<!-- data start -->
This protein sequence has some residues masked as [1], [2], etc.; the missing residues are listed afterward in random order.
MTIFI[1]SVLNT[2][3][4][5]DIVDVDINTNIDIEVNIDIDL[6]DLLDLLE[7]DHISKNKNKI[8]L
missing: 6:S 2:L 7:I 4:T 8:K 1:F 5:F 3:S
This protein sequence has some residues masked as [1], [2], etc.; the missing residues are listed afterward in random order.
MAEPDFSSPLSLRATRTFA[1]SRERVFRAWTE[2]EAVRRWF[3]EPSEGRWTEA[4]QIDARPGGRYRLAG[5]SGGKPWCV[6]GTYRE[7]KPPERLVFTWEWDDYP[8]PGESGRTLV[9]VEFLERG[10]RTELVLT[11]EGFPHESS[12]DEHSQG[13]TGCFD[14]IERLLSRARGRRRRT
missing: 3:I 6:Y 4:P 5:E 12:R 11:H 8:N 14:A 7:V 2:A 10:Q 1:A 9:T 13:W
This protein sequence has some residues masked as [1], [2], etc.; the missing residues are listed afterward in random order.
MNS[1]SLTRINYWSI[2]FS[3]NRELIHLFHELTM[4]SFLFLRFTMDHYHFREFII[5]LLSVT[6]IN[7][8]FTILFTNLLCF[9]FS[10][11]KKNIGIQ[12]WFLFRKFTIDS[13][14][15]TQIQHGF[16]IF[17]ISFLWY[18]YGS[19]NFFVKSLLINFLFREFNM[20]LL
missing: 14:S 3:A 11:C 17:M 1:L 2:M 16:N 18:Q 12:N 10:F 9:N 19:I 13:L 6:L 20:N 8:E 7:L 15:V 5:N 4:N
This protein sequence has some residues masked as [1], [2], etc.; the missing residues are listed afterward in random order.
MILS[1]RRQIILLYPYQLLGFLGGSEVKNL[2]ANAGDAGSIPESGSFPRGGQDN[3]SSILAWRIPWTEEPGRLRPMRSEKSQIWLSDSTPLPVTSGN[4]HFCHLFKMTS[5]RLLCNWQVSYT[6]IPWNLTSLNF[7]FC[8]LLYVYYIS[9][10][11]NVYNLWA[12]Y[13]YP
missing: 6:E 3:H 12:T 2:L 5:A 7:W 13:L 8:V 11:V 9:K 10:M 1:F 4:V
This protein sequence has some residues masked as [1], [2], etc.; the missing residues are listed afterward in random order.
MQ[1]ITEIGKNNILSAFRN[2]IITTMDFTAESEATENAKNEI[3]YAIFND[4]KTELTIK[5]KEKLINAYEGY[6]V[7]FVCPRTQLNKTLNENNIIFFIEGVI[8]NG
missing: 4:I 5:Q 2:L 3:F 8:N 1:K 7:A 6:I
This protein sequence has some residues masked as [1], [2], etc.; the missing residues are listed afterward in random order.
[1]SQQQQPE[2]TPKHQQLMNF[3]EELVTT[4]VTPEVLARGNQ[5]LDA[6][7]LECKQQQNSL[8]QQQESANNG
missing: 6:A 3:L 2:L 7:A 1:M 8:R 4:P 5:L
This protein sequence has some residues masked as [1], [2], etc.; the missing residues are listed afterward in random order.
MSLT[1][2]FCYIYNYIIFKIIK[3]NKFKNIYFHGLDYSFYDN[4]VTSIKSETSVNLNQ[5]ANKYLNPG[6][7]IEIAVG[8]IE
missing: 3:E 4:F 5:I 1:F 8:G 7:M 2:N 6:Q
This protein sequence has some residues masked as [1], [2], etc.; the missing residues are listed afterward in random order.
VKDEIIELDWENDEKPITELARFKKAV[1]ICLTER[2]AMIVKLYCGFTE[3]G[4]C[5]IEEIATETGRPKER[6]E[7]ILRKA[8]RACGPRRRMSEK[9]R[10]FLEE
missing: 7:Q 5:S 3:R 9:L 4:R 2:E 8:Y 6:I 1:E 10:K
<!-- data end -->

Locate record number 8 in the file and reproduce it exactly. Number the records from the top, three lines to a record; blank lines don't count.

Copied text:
This protein sequence has some residues masked as [1], [2], etc.; the missing residues are listed afterward in random order.
VKDEIIELDWENDEKPITELARFKKAV[1]ICLTER[2]AMIVKLYCGFTE[3]G[4]C[5]IEEIATETGRPKER[6]E[7]ILRKA[8]RACGPRRRMSEK[9]R[10]FLEE
missing: 7:Q 5:S 3:R 9:L 4:R 2:E 8:Y 6:I 1:E 10:K